--validate=false
  3. Create the Che namespace if it does not already exist:

    $ kubectl create namespace che
    namespace/che created
  4. Create the cert-manager user:

    $ aws iam create-user --user-name cert-manager
    {
        "User": {
            "Path": "/",
            "UserName": "cert-manager",
            "UserId": "ABCDEF",
            "Arn": "arn:aws:iam::1234:user/cert-manager",
            "CreateDate": "2019-07-30T13:50:48Z"
        }
    }
  5. Create the access key:

    $ aws iam create-access-key --user-name cert-manager
    {
        "AccessKey": {
            "UserName": "cert-manager",
            "AccessKeyId": "ABCDEF",
            "Status": "Active",
            "SecretAccessKey": "mySecret",
            "CreateDate": "2019-07-30T13:52:59Z"
        }
    }
    Remember the access key for later use.
  6. Create a secret from the SecretAccessKey content.

    $ kubectl create secret generic aws-cert-manager-access-key \
      --from-literal=CLIENT_SECRET=<REPLACE WITH SecretAccessKey content> -n cert-manager
  7. Use the Add inline policy link to add the inline policy to AWS Cert-Manager.

    aws summary iam role
  8. Paste the following inline policy in the JSON tab:

    {
        "Version": "2012-10-17",
        "Statement": [
            {
                "Effect": "Allow",
                "Action": "route53:GetChange",
                "Resource": "arn:aws:route53:::change/*"
            },
            {
                "Effect": "Allow",
                "Action": "route53:ChangeResourceRecordSets",
                "Resource": "arn:aws:route53:::hostedzone/*"
            },
            {
                "Effect": "Allow",
                "Action": "route53:ListHostedZonesByName",
                "Resource": "*"
            }
        ]
    }
    json review policy
  9. Click Review policy.

    create policy review
  10. In the Name field, type route53, and click Create policy.

  11. To create the certificate issuer, change the email address and specify the accessKeyID:

    $ cat <<EOF | kubectl apply -f -
    apiVersion: certmanager.k8s.io/v1alpha1
    kind: ClusterIssuer
    metadata:
      name: che-certificate-issuer
    spec:
      acme:
        dns01:
          providers:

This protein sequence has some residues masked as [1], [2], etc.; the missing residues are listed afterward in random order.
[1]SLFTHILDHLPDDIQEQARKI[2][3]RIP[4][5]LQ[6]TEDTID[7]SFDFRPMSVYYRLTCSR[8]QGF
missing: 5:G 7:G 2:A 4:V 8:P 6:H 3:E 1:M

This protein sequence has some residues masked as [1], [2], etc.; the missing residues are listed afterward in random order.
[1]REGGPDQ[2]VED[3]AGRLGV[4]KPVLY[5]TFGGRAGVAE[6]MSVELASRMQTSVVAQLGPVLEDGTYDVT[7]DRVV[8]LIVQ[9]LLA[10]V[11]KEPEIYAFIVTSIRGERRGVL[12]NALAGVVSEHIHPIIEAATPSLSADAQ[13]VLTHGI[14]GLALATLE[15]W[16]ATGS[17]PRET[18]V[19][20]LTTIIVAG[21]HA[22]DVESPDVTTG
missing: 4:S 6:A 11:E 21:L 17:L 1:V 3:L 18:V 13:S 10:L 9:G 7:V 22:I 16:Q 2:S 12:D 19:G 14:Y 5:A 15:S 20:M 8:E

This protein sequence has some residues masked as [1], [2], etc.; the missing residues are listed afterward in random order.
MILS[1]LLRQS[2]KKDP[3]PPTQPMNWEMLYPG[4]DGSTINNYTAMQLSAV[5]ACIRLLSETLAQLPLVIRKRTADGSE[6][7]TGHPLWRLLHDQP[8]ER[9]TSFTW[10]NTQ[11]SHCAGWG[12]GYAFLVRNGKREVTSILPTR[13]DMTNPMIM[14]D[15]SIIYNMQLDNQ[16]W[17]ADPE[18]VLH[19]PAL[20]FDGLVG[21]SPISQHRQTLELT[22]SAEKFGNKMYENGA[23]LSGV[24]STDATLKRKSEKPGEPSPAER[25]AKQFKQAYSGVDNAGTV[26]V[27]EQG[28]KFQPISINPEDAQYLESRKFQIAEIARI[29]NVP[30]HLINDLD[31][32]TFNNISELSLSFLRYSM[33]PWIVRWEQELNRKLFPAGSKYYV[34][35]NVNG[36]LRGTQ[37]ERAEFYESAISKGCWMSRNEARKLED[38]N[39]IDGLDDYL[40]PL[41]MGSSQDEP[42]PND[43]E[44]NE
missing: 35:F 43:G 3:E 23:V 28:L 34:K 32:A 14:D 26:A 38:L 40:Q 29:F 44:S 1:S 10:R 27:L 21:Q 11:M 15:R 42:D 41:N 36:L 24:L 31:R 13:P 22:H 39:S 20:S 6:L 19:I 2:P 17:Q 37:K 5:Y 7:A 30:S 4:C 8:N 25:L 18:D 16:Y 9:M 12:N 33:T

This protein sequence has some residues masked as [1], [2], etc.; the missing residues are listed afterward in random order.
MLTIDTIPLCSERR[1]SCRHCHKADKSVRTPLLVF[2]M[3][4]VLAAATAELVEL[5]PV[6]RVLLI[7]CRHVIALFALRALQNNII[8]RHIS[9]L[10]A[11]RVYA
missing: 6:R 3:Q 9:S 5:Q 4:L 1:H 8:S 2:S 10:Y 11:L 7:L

- route53:
              region: eu-west-1
              accessKeyID: <USE ACCESS_KEY_ID_CREATED_BEFORE>
              secretAccessKeySecretRef:
                name: aws-cert-manager-access-key
                key: CLIENT_SECRET
            name: route53
        email: florent@example.com
        privateKeySecretRef:
          name: letsencrypt
        server: https://acme-v02.api.letsencrypt.org/directory
    EOF
  12. Add the certificate by editing the domain name value (aws.my-ide.cloud, in this case) and the dnsName value:

    $ cat <<EOF | kubectl apply -f -
    apiVersion: certmanager.k8s.io/v1alpha1
    kind: Certificate
    metadata:
     name: che-tls
     namespace: che
    spec:
     secretName: che-tls
     issuerRef:
       name: che-certificate-issuer
       kind: ClusterIssuer
     dnsNames:
       - '*.aws.my-ide.cloud'
     acme:
       config:
         - dns01:
             provider: route53
           domains:
             - '*.aws.my-ide.cloud'
    EOF
  13. Check if the issuerRef name is the same as the ClusterIssuer. A new DNS challenge is being added to the DNS zone for Let’s encrypt.

    aws hosted zones dns

    The cert-manager logs should contain information about the DNS challenge.

  14. Obtain the name of the pods:

    $ kubectl get pods --namespace cert-manager
    NAME                                       READY   STATUS    RESTARTS   AGE
    cert-manager-6587688cb8-wj68p              1/1     Running   0          6h
    cert-manager-cainjector-76d56f7f55-zsqjp   1/1     Running   0          6h
    cert-manager-webhook-7485dd47b6-88m6l      1/1     Running   0          6h
  15. Obtain the logs using the following command (here, cert-manager-8d478bb45-sdfmz is the name of the cert-manager pod):

    $ kubectl logs -f cert-manager-8d478bb45-sdfmz -n cert-manager
    I0730 14:46:25.382385       1 sync.go:274] Need to create 0 challenges
    I0730 14:46:25.382401       1 sync.go:319] Waiting for all challenges for order "che-tls-3365293372" to enter 'valid' state